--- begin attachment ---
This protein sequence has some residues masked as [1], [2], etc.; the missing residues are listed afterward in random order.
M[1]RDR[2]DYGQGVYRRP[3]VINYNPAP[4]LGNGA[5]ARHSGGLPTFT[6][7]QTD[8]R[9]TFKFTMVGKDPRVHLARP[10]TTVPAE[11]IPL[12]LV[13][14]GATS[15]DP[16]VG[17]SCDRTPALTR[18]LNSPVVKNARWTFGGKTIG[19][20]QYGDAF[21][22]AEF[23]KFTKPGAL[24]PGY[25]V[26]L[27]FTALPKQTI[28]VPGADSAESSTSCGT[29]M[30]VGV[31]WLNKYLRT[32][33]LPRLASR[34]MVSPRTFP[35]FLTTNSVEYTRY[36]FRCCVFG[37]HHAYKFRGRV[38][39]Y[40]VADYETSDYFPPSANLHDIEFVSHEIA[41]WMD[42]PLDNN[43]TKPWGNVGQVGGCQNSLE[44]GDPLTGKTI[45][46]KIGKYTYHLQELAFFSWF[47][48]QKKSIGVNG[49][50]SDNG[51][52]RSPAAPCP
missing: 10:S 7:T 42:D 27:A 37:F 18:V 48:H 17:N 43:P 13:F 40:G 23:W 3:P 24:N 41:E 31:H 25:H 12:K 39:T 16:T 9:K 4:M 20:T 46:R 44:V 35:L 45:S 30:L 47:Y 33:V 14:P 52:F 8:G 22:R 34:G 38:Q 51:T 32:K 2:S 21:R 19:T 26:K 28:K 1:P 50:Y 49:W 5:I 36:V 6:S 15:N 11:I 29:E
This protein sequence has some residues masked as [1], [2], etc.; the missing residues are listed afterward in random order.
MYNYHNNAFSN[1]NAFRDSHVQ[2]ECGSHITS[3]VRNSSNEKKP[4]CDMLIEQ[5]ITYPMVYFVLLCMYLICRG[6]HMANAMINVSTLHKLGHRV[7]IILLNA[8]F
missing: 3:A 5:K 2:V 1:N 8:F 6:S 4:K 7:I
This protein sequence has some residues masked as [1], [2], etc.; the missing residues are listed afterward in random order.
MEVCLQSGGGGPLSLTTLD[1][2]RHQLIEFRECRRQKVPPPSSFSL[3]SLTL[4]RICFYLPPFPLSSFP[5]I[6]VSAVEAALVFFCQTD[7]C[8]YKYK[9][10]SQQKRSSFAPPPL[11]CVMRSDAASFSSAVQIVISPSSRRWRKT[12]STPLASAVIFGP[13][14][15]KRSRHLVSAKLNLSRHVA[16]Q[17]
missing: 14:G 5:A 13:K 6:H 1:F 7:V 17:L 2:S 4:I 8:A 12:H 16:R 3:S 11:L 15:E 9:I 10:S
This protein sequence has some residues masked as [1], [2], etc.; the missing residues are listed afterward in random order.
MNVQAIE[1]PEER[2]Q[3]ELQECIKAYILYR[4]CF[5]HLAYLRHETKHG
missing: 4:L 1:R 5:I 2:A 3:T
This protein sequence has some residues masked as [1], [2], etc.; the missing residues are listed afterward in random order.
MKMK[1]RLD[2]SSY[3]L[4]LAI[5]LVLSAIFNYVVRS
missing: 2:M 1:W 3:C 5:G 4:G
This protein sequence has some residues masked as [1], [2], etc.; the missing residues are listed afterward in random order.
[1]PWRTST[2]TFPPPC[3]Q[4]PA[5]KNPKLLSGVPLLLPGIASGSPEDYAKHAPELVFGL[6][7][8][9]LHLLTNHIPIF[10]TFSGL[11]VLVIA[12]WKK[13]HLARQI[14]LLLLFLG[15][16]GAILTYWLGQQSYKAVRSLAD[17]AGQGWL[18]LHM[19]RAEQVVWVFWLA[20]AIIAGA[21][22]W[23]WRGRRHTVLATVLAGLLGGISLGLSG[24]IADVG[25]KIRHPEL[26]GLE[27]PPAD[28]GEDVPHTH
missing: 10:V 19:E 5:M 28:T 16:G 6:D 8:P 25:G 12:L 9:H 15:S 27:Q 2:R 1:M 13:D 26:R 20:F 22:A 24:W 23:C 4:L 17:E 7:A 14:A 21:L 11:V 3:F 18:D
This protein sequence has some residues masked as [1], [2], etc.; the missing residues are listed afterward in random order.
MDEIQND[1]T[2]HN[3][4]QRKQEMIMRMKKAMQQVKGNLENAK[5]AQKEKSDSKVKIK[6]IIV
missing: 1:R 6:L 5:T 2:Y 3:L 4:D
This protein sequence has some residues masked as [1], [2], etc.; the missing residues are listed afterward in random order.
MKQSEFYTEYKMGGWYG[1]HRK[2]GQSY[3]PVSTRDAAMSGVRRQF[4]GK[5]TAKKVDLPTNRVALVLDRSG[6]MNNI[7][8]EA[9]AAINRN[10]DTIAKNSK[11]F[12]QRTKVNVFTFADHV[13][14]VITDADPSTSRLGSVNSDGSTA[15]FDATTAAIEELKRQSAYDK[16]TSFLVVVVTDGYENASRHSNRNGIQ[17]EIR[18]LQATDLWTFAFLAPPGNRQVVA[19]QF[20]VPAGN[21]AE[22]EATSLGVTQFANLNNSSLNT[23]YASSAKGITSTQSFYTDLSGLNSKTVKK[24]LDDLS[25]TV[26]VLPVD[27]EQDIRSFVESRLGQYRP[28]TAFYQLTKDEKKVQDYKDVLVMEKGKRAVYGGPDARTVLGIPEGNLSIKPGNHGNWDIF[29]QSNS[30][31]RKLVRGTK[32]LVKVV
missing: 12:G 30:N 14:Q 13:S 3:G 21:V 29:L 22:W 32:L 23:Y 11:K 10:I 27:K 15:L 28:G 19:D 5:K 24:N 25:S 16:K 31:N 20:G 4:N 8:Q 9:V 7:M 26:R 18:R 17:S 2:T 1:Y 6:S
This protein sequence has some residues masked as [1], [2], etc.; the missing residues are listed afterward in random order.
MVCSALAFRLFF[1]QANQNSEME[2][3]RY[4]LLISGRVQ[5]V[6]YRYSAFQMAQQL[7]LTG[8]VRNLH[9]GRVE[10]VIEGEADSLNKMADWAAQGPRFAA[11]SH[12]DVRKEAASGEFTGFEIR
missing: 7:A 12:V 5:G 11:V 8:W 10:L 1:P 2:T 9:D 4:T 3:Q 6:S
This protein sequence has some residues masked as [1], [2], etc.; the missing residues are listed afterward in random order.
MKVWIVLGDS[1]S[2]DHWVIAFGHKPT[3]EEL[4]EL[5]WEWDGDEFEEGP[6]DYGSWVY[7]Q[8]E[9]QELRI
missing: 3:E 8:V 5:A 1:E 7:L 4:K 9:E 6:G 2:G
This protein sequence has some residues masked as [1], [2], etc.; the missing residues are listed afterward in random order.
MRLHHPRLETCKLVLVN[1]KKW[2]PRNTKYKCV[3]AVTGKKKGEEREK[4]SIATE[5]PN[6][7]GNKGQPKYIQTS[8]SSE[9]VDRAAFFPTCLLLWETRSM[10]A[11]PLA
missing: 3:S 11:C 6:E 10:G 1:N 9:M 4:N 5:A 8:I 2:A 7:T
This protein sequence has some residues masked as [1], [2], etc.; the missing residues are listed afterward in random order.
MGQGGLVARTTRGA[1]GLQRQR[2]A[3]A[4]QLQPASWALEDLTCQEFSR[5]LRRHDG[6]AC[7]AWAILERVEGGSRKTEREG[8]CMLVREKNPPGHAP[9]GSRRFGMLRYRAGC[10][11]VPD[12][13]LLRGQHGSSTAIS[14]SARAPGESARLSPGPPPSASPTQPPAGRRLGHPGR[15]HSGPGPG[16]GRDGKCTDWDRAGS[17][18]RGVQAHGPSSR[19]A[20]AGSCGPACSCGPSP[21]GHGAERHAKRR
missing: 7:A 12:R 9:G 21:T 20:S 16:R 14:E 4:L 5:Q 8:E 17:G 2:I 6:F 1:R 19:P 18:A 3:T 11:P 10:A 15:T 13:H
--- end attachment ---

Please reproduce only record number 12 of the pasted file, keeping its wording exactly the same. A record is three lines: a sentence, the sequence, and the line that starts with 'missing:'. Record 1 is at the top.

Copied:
This protein sequence has some residues masked as [1], [2], etc.; the missing residues are listed afterward in random order.
MGQGGLVARTTRGA[1]GLQRQR[2]A[3]A[4]QLQPASWALEDLTCQEFSR[5]LRRHDG[6]AC[7]AWAILERVEGGSRKTEREG[8]CMLVREKNPPGHAP[9]GSRRFGMLRYRAGC[10][11]VPD[12][13]LLRGQHGSSTAIS[14]SARAPGESARLSPGPPPSASPTQPPAGRRLGHPGR[15]HSGPGPG[16]GRDGKCTDWDRAGS[17][18]RGVQAHGPSSR[19]A[20]AGSCGPACSCGPSP[21]GHGAERHAKRR
missing: 7:A 12:R 9:G 21:T 20:S 16:R 14:E 4:L 5:Q 8:E 17:G 2:I 6:F 1:R 19:P 18:A 3:T 11:P 10:A 15:T 13:H